Then, even though the audience wanted to hear more from Jane it was time to start the film.

In an "only at Cinecon" moment, right after a scene in the film where Jane's character uses a sling shot we heard her voice ring out from the audience with, "I still have that sling shot." That comment got a bigger laugh than the scene in the film.

As we said before, she's one of our favorite people. We love Jane Withers!

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Leading into the dinner hour we showed two shorts featuring actress Louise Currie. Ms. Currie was in the audience with her daughter, Sharon Becket.

The comedy shorts were both from the 1940s and Louise enjoyed seeing her films back up on the big screen.

In the first short, His Wedding Scare, (1943), co-starring El Brendel, Louise marries El but he has a hard time being alone with her because she's so pretty that they are constantly being interrupted by her old boyfriends and ex-husbands

In Tireman, Spare My Tires (1942), starring silent comedy legend Harry Langdon, she's a runaway heiress who ends up hitching a ride with Harry while trying to get away from her father.

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After the screenings Louise was interviewed by Stan. He asked how she got into films.

While she was attending college in New York she was approached by a big modeling agency to be a model. She ended up doing some work for them but she didn't care much for it because she said while you're modeling you're not really expressing yourself, you're just sitting there looking pretty.

After college she moved to California and started taking acting classes. She was approached several times by casting directors who wanted to hire her but she turned them down because she didn't want to take any jobs until she felt she was ready for them.

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Early in her film career she was called into Columbia studio head Harry Cohen's office. In the meeting he said he liked her work and wanted to put her under contract. When she turned him down he got very angry at her.

But she had already decided that she didn't want to be controlled by a studio. So from that point on she just freelanced. She was in a total of 50 films, shorts and serials from her debut in 1940 until she retired in the early 50's to raise her family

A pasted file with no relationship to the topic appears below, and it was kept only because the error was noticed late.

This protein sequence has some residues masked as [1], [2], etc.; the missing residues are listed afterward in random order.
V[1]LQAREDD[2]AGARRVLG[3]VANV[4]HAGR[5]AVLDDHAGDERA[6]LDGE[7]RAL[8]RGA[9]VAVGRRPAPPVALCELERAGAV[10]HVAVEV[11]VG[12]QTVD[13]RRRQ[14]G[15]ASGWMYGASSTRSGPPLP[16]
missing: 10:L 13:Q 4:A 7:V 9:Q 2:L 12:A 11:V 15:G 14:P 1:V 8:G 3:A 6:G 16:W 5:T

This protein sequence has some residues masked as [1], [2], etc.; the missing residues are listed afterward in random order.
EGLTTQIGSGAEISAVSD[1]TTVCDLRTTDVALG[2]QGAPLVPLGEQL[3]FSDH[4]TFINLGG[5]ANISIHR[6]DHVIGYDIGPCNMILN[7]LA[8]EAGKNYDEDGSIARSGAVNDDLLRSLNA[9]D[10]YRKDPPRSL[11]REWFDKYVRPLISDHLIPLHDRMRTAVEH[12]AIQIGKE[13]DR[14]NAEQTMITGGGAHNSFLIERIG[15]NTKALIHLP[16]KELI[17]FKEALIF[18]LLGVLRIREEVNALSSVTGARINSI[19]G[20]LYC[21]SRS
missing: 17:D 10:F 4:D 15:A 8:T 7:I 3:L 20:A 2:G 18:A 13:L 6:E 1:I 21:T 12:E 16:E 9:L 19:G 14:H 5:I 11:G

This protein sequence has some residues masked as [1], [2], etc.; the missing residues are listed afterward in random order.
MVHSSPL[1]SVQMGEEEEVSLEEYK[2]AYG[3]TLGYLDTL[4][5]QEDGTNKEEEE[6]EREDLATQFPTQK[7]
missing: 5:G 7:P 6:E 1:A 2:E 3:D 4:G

Stan mentioned that she co-starred in the very popular serial, ADVENTURES OF CAPTAIN MARVEL. He asked her what it was like working on serials

She said it was great because you didn't have a lot of dialogue you just sort of did what they told you to do next. She also said that on a serial you were always busy unlike big films at major studios where you would do a scene and then sit and wait and wait until it was time to do another scene.

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Because Ms. Currie would be unable to attend the Sunday banquet Bob and Stan presented her with her Cinecon Career Achievement award after the interview.

A very pleased Ms. Currie and her daughter, Sharon, pose with the new award.

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After the photo session she continued to talk to fans...

... and signed lots of autographs

What a delight to share part of our afternoon with this charming lady.

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After dinner the evening session began with a beautifully restored print of the Larry Semon comedy short THE GROCERY CLERK (1919) which he also directed. He is assisted in his hijinks by Monty Banks, Lucille Carlisle, Frank Hayes and Frank Alexander. Although he was a popular star in his day Semon is little remembered today.

THE WAY OF THE STRONG (Columbia, 1928) is a little-seen Frank Capra crime melodrama about rivalry, honor and love in the underworld. Mitchell Lewis plays an ugly gangster (he hates his own appearance) who falls for a beautiful but blind street violinist (Alice Day). He moves her into a room above his speakeasy and begins to woo her. Complications occur when she wants to "see" what he looks like by touching his face and he substitutes his handsome piano player (Theodore Von Eltz) in order to hide his ugliness from her.

The witty fast-paced romantic comedy, EASY TO TAKE (Paramount, 1936) was another celebrity screening with its star, and former Cinecon honoree, Marsha Hunt in attendance. The film, co-starring John Howard and Eugene Pallette, was about the host of a kids radio show (Howard) who is unwittingly made the guardian of a bratty rich kid and executor of his estate. The cast also featured some talented child actors including our other guest for the evening, Marilyn Knowlden.